Confronting Climate Change
"Climate change represents an urgent and potentially irreversible threat to human societies and the planet."
- Paris Agreement, 12 December 2015
Climate change is the greatest existing threat to American wildlife, wild places, and communities around the country. Without action, breeding ground for ducks in the American heartland could dry up, moose in New England could be lost to parasites, forests in the west will burn more frequently and ferociously, and trout streams in Appalachia could become too warm for trout. Climate change is caused by pollution from harmful gases released by human activity. These gases are heating up our planet at an alarming and unsustainable rate. This damage is not merely the result of our over reliance on fossil fuels, but also because of poor land use and agricultural practices that release warming gases into the atmosphere. Fortunately, if we act quickly, there are solutions that will help us avoid the most calamitous impacts of climate change.
The National Wildlife Federation is working to make those solutions happen in order to ensure a stable environment for future generations. Specifically, the National Wildlife Federation is:
- Working to reduce greenhouse gas emissions throughout the US by promoting a rapid transition to a responsible clean energy economy.
- Partnering with US farmers and ranchers to adopt agricultural practices that protect wildlife, reduce emissions, and store carbon.
- Safeguarding American wildlife habitats against the impacts of climate change so that species can adapt and thrive in a changing world.
- Working internationally to bring about market changes that reduce deforestation.
In addition to this, the National Wildlife Federation runs programs that enable individuals to make a difference through projects, like Gardening for Climate Change, and educate children, like our Eco-Schools Program.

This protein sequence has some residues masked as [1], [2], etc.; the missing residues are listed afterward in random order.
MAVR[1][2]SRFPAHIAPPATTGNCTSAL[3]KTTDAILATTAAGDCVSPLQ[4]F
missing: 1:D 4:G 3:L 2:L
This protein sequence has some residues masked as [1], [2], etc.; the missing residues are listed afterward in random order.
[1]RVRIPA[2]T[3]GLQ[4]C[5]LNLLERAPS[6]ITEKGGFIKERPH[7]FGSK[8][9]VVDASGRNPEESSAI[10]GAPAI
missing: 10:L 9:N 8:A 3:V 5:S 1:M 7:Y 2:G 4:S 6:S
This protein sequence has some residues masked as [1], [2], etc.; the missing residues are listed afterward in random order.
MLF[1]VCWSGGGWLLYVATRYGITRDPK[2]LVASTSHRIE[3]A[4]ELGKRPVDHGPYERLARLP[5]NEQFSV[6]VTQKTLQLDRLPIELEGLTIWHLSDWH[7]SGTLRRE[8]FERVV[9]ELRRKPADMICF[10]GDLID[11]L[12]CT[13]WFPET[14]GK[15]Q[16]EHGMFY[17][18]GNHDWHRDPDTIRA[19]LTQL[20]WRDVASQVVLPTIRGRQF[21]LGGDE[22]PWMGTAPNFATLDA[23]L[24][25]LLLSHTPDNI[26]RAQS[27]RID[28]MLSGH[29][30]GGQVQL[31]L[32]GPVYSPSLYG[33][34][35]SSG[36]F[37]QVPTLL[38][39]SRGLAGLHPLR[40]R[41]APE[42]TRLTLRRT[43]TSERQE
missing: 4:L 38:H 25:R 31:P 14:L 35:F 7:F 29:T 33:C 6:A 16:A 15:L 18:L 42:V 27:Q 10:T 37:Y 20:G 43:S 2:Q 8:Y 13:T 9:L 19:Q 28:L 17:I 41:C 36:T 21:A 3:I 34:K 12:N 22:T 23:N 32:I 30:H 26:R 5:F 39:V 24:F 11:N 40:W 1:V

The following National Wildlife Federation programs aim to prevent the causes, mitigate the impacts, and adapt to the fluctuations of a changing climate:
Human-caused climate change is the result of harmful gases being released into the atmosphere. Climate altering gases primarily come in the form of carbon dioxide (CO2), which is released when we burn fossil fuels, and when land-use practices, such as tilling, expose stored carbon and microbes in the soil to oxygen. Pollution also comes from the release of other greenhouse gases, including methane (CH4), nitrous oxide (N2O), and fluorinated gases like hydrofluorocarbons, which build up in the atmosphere and trap heat on our planet. These gases have led to public health problems, haze, more frequent and extreme weather, increasing incidence of drought and fire, ecosystem disruption, and changes in species distribution and migration patterns. It is of critical importance to wildlife that we reduce these harmful emissions as quickly as possible.
Climate change is already having profound effect on our wildlife and the habitats they call home. To safeguard wildlife in a warmer world we need to make conservation "climate-smart." Preparing for and coping with current and future climate impacts is an emerging field known as "climate change adaption." The National Wildlife Federation is working closely with federal and state agencies to help conservation managers understand how to incorporate climate adaption into their work in order to carry out climate-smart conservation.
Global deforestation is a significant source of climate change pollution, impacting wildlife and habitat throughout the United States and the world. Evidence is mounting that the loss of forests in South America and Africa can have a direct effect on rainfall and temperature patterns in the US. Tropical forests, which provide key habitats for migrating species, are especially threatened because they are often cleared for large-scale agriculture to produce ingredients for products we use daily. The National Wildlife Federation develops strategies to help ensure that agricultural production can meet the world's needs without destroying forests or jeopardizing wildlife habitats.
For millions of Americans, gardening is much more than a hobby - it is a passion. Unfortunately, climate change is threatening the gardening experience across the country. However, there are actions that you can take to be part of the solution, even while gardening.